Lisa Miller wore her church’s welcome in giant letters that commissioners all around the plenary hall could read easily: “Mi Casa Es Su Casa.”

Hans Hallundbaek sported a mission that he cares deeply  about – prison ministry – on his chest: a picture of Jesus, with the caption: “What is your prison?”

The shirt worn by Denise Anderson, Co-Moderator of the 222nd General Assembly (2016), proclaimed: “Black Lives Matter.”

All around the Oregon Convention Center, people responded to Stated Clerk Gradye Parsons’ call for “Mission T-Shirt Thursday.”

Parsons, who presided informally in his blue OGA mission “toolbox” T-shirt, said he came up with the idea of having the commissioners wear their   local mission T-shirts one surprisingly large number of reminders of a lifetime of mission trips.


Lisa Miller shows her support for Mission T-Shirt Day. Photo: Danny Bolin

Lisa Miller shows her support for Mission T-Shirt Day. Photo: Danny Bolin

“We wanted to show the breadth and depth of mission that goes on nationally and internationally,” he said. “It’s an inspiring thing.” Miller’s purple T-shirt proclaiming “my house is your house” in Spanish announced that her church, Fairlington Presbyterian in Alexandria, Virginia, has incubator office space available for non- profits. El Salvadorans, in particular, have taken advantage of the offer.

“Our building is outsized,” she said, “and they are our neighbors.” Hallundbaek, a commissioned ruling elder serving The Chapel  at Croton Falls in New York, said prison ministry is important to him because people in prison “know that they’re there, of course, but do we know they’re there?”

Anderson pointed out her own T-shirt and its “Black Lives Matter” message, and told the commissioners, “I look forward to collecting stories about what your T-shirt says.”

She defined mission as “leaving our own comfort and showing up for our neighbor.”

Jo Nelson’s T-shirt commemorated a mission journey her church, Lawrenceville (Georgia) Presbyterian, took to Guatemala earlier this month, where members planted 1,000 trees and built stoves to make cooking more efficient.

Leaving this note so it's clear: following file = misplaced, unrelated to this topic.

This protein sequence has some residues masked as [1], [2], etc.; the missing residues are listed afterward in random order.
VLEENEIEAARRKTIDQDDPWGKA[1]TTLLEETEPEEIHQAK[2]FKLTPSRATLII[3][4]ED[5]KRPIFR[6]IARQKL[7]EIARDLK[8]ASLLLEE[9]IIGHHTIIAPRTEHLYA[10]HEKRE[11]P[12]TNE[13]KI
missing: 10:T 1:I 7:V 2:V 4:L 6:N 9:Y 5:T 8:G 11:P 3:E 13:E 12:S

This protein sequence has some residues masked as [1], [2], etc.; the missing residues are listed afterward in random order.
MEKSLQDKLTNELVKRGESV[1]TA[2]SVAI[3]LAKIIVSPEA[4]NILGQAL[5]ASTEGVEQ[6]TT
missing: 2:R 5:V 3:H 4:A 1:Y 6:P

Her friend Karen Turney, a ruling elder from the Presbytery of Greater Atlanta, said she thought the sea of T-shirts at the plenary “shows God’s work in the world.”

“We Presbyterians pray and read scriptures, but these T-shirts show our theology in action,” she said.

Henry Woodall, the pastor of First Presbyterian Church in Wasilla, Arkansas, wore a T-shirt celebrating a mission his church has often hosted – Upward Challenge, which seeks to deepen attendees’ spirituality.

“The thing for me is, it has shaped a lot of our youth,” Woodall said. “Its mission is to bring the Holy Spirit on the same level as God and Christ.”

Christian Boyd, the stated clerk of the Presbytery of Milwaukee, accompanied a group of young Presbyterians to an urban-mission camp at Chicago’s Fourth Presbyterian Church, where participants spent time with homeless people and learned how churches and non-profits aid people in need.

The T-shirt chosen by Ron Fike, pastor of Covenant Presbyterian Church in Oklahoma City, celebrated his church’s free Tuesday dinners, which typically attract about 60 people, many from outside the church.

“They’re for people who need help with their budgets,” he said. “We enjoy doing local mission.”

Cheyanna Losey, pastor of the United Church of Woodhull in Illinois, wore a T-shirt announcing an important annual event in her community – Vacation Bible School. Every year the town of 800 welcomes more than 100 children to a VBS co-sponsored by the local Lutheran church.

She said she had another, more practical reason for donning that T-shirt Thursday morning: “All  my other T-shirts were too dirty to wear.”